So, five minutes ago, I discovered that s-bend (also known as swan bill) corsets were a thing. Apparently, they were invented in the 1890s by Inès Gaches-Sarraute (a medical doctor) as a healthier alternative to regular v-shaped corsets (that is, corsets designed to give women the desirable v shape at the waist), the idea being that it didn’t put so much pressure on the abdomen. They were all the rage from about 1900 and into the early 1910s.
As for what the the corsets looked like…
Below, you can see the finished effect and how the s-bend got its name.
The straight busque forces the pelvis backwards and the bust forwards. Despite the good doctor/corsetiere’s intentions, the health benefits were minimal, given the extreme strain placed on the back.
And, just like the old-style corset, high fashion often dictated ridiculously tight lacing:
Fortunately, in the 1910s, waist lines rose to pretty much regency height (think Rose in Titanic) and women’s backs and waists were safe for a while. I’d laugh except that, more than a hundred years later, we still torture ourselves for fashion. Stilettos, anyone?
If you write historical romance of the non-closed door variety, sooner or later you’re going to find yourself researching undergarments. I’m sure there are lots of places on the internet where you can find all the information in one place, but one more won’t hurt. My books are set in the 1880s-90s, so that’s the period I’ll cover in this post.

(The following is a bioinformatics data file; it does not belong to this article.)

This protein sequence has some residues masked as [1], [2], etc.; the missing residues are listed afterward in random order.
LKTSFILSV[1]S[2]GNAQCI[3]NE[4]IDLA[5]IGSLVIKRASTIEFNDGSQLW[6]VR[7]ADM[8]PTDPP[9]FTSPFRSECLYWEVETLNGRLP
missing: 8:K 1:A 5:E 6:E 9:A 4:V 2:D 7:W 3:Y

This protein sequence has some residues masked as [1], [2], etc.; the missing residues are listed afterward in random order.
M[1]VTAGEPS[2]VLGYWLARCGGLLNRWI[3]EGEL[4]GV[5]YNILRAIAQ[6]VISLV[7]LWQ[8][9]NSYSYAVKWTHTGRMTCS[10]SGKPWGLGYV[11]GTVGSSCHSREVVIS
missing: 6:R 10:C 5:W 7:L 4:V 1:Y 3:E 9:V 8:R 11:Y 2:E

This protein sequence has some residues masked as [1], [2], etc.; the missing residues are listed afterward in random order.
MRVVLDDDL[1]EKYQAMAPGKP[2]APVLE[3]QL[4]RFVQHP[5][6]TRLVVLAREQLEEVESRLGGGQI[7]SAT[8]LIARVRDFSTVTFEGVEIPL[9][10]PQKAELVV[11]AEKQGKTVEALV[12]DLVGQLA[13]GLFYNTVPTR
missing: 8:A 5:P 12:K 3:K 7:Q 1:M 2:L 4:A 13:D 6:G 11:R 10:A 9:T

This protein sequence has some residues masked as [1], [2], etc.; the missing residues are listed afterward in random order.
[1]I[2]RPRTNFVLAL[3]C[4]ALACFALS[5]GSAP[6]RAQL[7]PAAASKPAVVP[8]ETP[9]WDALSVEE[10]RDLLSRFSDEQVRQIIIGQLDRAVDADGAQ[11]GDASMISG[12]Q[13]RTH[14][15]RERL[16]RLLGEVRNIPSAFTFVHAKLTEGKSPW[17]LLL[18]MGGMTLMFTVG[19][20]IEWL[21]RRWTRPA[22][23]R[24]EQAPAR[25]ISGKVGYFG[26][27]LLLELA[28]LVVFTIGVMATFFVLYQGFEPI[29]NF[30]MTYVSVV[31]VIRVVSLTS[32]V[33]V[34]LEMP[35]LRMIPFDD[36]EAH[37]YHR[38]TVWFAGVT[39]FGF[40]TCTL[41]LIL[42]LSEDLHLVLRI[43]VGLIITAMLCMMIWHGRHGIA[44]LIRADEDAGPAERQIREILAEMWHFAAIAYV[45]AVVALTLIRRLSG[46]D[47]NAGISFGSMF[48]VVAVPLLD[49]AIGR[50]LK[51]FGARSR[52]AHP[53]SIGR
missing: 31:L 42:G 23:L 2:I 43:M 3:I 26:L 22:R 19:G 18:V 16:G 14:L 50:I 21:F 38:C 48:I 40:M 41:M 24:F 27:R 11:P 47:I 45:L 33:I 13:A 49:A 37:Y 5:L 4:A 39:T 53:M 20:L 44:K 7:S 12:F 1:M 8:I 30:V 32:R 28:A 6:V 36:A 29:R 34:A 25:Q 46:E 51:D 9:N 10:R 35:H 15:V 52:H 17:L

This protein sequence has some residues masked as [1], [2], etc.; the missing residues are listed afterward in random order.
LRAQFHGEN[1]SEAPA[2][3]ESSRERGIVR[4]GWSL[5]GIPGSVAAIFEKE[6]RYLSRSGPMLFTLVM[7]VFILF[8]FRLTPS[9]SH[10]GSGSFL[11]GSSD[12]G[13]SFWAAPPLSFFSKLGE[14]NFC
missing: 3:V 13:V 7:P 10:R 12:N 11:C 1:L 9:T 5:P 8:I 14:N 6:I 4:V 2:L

I can’t remember who called the appearance of Victorian women in photographs ‘well-upholstered’ but the description is spot-on. Unsurprising too, once you realize how many layers they had to put on every morning to be considered ‘decent’.
First your well-bred lady (probably with the help of her maid) would put on a chemise:
Then the drawers:
The chemise would be worn tucked into the drawers. Or you could opt for a combination, which was basically the two garments stitched together without all the excess fabric. Then you’d add a corset which would be attached to your stockings with a suspender belt.